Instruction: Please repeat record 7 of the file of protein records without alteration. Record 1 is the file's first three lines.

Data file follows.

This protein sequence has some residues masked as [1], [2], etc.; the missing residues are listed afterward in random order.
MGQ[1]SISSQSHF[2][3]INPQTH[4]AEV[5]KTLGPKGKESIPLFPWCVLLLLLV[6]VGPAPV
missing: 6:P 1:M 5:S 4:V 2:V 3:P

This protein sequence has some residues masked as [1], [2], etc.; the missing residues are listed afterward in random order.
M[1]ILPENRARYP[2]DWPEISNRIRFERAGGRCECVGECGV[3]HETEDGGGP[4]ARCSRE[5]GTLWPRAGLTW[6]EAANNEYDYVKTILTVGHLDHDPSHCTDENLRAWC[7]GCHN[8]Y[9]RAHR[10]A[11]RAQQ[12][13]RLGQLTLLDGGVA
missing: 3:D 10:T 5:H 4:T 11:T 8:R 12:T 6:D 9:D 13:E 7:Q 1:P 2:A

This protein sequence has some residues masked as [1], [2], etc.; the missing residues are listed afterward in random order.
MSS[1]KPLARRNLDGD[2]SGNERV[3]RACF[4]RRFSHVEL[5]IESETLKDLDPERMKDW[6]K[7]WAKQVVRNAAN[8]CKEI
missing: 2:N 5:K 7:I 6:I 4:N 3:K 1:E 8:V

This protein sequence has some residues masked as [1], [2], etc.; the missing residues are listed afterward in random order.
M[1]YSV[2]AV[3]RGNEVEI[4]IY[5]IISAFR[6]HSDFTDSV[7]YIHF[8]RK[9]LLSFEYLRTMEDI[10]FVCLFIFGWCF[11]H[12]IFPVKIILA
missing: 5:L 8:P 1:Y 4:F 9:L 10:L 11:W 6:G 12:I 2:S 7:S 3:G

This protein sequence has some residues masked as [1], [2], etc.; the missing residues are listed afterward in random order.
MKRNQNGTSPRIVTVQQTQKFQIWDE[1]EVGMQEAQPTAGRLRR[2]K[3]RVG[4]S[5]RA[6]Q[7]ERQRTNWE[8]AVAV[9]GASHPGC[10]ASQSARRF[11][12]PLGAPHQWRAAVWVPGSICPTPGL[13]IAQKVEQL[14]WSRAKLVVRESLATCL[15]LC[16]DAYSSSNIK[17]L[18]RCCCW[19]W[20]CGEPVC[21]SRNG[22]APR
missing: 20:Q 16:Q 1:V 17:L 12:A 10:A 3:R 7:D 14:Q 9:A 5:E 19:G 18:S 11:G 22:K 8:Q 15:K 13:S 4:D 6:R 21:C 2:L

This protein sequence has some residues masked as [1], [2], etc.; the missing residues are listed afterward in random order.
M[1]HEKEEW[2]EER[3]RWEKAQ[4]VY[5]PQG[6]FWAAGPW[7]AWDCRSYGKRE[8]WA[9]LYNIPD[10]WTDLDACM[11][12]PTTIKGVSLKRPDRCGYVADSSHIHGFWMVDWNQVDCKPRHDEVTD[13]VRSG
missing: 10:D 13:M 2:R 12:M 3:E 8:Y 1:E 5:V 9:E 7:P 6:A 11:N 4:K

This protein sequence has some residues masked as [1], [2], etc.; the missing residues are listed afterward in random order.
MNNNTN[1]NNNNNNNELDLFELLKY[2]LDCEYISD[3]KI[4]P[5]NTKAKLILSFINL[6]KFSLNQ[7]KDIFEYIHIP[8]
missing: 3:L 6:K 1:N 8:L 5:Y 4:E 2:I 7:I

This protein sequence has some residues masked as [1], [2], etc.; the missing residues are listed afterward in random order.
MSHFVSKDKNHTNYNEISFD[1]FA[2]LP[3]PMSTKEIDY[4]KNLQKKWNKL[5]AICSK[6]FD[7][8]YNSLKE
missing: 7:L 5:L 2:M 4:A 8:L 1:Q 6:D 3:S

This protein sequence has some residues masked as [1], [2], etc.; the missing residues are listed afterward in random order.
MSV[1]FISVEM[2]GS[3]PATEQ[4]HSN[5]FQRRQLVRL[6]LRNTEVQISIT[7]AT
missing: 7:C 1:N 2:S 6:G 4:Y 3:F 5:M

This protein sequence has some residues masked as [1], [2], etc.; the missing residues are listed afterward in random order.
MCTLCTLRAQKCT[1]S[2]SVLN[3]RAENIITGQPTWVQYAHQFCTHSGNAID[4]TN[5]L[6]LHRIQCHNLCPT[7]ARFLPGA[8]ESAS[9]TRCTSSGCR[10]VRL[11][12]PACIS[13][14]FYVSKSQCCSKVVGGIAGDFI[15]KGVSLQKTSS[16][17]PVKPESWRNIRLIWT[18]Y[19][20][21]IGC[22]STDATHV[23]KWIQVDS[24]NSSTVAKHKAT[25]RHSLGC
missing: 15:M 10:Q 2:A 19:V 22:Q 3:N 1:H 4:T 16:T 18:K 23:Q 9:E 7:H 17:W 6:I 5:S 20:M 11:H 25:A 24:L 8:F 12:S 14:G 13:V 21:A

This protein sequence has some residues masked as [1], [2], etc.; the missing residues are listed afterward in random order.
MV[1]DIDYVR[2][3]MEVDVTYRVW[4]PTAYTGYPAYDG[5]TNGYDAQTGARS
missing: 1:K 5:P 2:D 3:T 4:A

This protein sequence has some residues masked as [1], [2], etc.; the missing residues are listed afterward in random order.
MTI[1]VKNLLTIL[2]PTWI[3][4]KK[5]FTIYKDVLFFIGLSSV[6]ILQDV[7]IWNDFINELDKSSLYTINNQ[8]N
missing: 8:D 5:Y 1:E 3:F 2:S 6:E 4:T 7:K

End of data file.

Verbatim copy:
This protein sequence has some residues masked as [1], [2], etc.; the missing residues are listed afterward in random order.
MNNNTN[1]NNNNNNNELDLFELLKY[2]LDCEYISD[3]KI[4]P[5]NTKAKLILSFINL[6]KFSLNQ[7]KDIFEYIHIP[8]
missing: 3:L 6:K 1:N 8:L 5:Y 4:E 2:I 7:I